x = √{(1-(d/H*)4}, is that quadratic or not?

    BTW it may interest you that a portion of the vibration has an inertial component, i.e. if you set up the vibration nodes at 0 and 180 degrees, then turn the glass say 90 degrees, the vibrations will follow the glass only about 2/3 of the way, i.e. ~60 deg. The so-called "Hemispherical Resonator Gyroscope (HRG)" is based on this phenomenon.

    Cf. https://en.wikipedia.org/wiki/Hemispherical_resonator_gyroscope#Advantages
     
  6. Mar 30, 2016 #5
    I know that if you graph x = (1-(d/H*)4 and y = (f0/fd)2, you get a linear line,
    but what if you graph fd and d?
     
  7. Mar 30, 2016 #6

    rude man

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    OK, we've done question 2.

    Question 1: let y = fd and x = d.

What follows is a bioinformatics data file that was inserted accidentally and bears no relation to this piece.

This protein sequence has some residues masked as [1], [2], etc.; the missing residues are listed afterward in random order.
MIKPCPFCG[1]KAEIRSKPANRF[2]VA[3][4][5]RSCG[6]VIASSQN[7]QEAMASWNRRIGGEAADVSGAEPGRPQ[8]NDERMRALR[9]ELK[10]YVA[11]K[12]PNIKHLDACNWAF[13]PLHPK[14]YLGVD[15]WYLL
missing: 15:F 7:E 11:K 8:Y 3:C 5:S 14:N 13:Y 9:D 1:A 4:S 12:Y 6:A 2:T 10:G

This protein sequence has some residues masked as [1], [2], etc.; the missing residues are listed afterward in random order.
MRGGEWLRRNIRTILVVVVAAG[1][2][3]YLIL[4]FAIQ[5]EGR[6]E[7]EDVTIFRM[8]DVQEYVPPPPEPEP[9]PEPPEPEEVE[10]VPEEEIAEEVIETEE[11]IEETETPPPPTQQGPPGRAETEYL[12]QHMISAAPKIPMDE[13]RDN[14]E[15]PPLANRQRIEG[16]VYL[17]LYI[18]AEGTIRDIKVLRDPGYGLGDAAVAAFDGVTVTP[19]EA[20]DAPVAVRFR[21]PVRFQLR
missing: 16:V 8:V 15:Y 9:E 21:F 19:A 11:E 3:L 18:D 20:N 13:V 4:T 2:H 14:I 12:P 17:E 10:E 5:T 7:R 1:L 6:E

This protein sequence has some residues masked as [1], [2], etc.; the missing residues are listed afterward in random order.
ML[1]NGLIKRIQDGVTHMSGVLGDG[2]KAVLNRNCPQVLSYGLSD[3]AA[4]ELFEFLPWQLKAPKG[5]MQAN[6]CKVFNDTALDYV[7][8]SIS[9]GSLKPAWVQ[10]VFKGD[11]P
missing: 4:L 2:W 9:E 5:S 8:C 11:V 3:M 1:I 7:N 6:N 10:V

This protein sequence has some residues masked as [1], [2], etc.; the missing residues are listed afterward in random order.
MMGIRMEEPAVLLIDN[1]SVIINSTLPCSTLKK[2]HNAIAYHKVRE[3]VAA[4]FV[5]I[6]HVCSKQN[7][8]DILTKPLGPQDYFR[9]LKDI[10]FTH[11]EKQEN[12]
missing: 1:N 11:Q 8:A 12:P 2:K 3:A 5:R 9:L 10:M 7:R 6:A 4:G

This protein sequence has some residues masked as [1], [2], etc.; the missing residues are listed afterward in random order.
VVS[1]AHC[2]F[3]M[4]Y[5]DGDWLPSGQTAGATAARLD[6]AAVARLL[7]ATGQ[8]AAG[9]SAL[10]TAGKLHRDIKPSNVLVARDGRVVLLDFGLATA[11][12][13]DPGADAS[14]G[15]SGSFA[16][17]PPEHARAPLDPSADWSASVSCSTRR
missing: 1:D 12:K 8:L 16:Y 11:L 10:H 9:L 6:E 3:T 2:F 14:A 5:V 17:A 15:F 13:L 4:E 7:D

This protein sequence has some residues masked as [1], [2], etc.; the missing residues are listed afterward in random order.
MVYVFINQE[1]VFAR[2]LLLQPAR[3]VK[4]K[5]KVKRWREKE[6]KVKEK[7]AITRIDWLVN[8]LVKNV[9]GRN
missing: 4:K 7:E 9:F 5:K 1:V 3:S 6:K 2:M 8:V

Then [f0/y]2 = 1 + a(1 - x/H)4
    where a is the given constant.
    In order for the relationship between y and x to be a quadratic, you have to be able to come up with constants α, β and γ such that
    y = α + βx + γx2.
    Considering just the binomial expansion of (1 - x/H)4, does that seem likely ?
     
  8. Mar 30, 2016 #7
    Ok, but what I don't get is that as the distance from the top of glass to the top of water level decreases (becoming fuller), the frequency decreases. But this formula does not show that relationship. It shows the opposite.
     
  9. Mar 30, 2016 #8

    gneill

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    Did you try plotting it just to get an idea of the shape of the curve? Assign some arbitrary values to the constants and plot fd versus d. Note that the way the given function is defined the fd is in the denominator on the left hand side. So if you rearrange to isolate it you'll get something of the form:

    $$f(d) = \frac{f_o}{\sqrt{1 + a\left(1 - \frac{d}{h} \right)^4 }}$$
    where fo, a, and h are chosen suitably.
     
  10. Mar 30, 2016 #9
  11. Mar 30, 2016 #10

    gneill

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    I can't see how your spreadsheet does its calculations, but your results are certainly different from what I see plotting a function of the form I showed in my previous post. Here's a snip from a Mathcad worksheet: